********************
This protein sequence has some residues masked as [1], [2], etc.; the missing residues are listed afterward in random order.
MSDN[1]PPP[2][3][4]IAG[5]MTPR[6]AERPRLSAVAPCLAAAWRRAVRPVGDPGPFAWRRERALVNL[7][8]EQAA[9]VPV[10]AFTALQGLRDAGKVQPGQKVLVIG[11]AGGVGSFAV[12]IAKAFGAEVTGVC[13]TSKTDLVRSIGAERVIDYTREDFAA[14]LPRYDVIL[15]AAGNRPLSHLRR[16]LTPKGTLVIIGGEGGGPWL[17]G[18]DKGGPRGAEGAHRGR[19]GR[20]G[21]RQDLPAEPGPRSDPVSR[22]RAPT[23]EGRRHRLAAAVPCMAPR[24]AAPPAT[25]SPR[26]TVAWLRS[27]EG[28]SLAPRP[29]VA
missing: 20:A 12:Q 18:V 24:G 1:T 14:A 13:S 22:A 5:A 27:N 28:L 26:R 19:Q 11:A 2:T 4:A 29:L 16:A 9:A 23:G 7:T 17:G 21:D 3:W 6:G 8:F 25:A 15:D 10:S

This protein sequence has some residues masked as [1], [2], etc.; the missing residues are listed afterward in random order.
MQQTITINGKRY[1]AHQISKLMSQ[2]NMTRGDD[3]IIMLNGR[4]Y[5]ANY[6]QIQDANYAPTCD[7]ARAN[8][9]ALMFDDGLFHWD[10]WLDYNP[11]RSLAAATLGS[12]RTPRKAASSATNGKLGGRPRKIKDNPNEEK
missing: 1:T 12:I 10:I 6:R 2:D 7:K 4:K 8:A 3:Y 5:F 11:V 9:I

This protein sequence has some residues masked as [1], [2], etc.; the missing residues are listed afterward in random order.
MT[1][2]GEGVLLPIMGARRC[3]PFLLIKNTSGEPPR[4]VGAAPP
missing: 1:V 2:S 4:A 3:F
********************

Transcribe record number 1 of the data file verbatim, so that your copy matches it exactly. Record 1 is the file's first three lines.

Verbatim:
This protein sequence has some residues masked as [1], [2], etc.; the missing residues are listed afterward in random order.
MSDN[1]PPP[2][3][4]IAG[5]MTPR[6]AERPRLSAVAPCLAAAWRRAVRPVGDPGPFAWRRERALVNL[7][8]EQAA[9]VPV[10]AFTALQGLRDAGKVQPGQKVLVIG[11]AGGVGSFAV[12]IAKAFGAEVTGVC[13]TSKTDLVRSIGAERVIDYTREDFAA[14]LPRYDVIL[15]AAGNRPLSHLRR[16]LTPKGTLVIIGGEGGGPWL[17]G[18]DKGGPRGAEGAHRGR[19]GR[20]G[21]RQDLPAEPGPRSDPVSR[22]RAPT[23]EGRRHRLAAAVPCMAPR[24]AAPPAT[25]SPR[26]TVAWLRS[27]EG[28]SLAPRP[29]VA
missing: 20:A 12:Q 18:V 24:G 1:T 14:A 13:S 22:A 5:A 27:N 28:L 26:R 19:Q 11:A 2:T 4:A 29:L 16:A 9:A 23:G 7:T 17:G 21:D 3:W 6:G 8:F 25:A 15:D 10:S